Smart Homearticle

Houses of the Future: Balancing Luxury and Utility by Monica Diaz ’20

To many, the idea of home automation belongs to the realm of science fiction. Nevertheless, this technology is appearing all around us. “Home automation” refers to the use of one or more computers to control basic home functions and features. These technologies have the capability to revolutionize the way in which we function in our natural environments, providing ease and luxury in our daily lives. On a more pressing note, these technologies also offer utility. With some work, the “smart home” may soon be adapted to provide more efficient and practical care for those who require assisted living.


The future of home automation must prioritize the less obvious consumers. Specifically, older folks and those with physical restrictions would benefit tremendously from home automation technology that is tailored to their needs. Taking into account the population as a whole, leading home automation companies such as Apple, Google, and Amazon are focusing their attention on a specific consumer base. Nowadays the tech industry tends to be dominated by the young, making it easy to overlook the fact that new products are not always as user-friendly as they might seem. Smart home devices allow customization of one’s surroundings with a simple touch of a button, but for many people even pressing a button is an impossible task.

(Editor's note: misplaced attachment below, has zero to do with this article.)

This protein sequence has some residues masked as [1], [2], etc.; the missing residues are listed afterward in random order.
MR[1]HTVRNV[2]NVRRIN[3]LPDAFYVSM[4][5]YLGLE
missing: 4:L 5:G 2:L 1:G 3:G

As an example of where the home automation industry is headed, look no further than Apple’s latest iOS update. It has left many iPhone users puzzling over the appearance of a premiered app labeled “Home.” While this app’s unassuming façade of a simple house icon may seem unimpressive, it represents a key contribution to the field of home automation. Released in 2014, Apple’s line of smart home devices, called “HomeKit,” has only gradually gained popularity. With the release of the Home app, however, Apple is stepping up its game. The new application offers consumers a way to streamline their existing HomeKit technologies so that they can all be controlled from any iOS device.
Currently, there is a wide range of HomeKit products available to convert your house into a futuristic paradise. To name a few, there are adjustable multicolor lights, sleep-monitoring beds, and fridges with internal cameras to monitor the freshness of your food. There are also window shades that rise and fall on command; smart televisions with built-in internet and voice recognition technology (which act as a hub for your other Homekit advices); and smart “ISP5” plugs, which allow virtually any device to be controlled with the Home app. Using the Home app, you can create commands that will trigger one or more devices simultaneously. Another game-changing feature is the ability to control one’s smart home devices remotely, even from many miles away. Starting this fall, the number of compatible devices available is expected to grow faster than ever, providing consumers with increasing customization.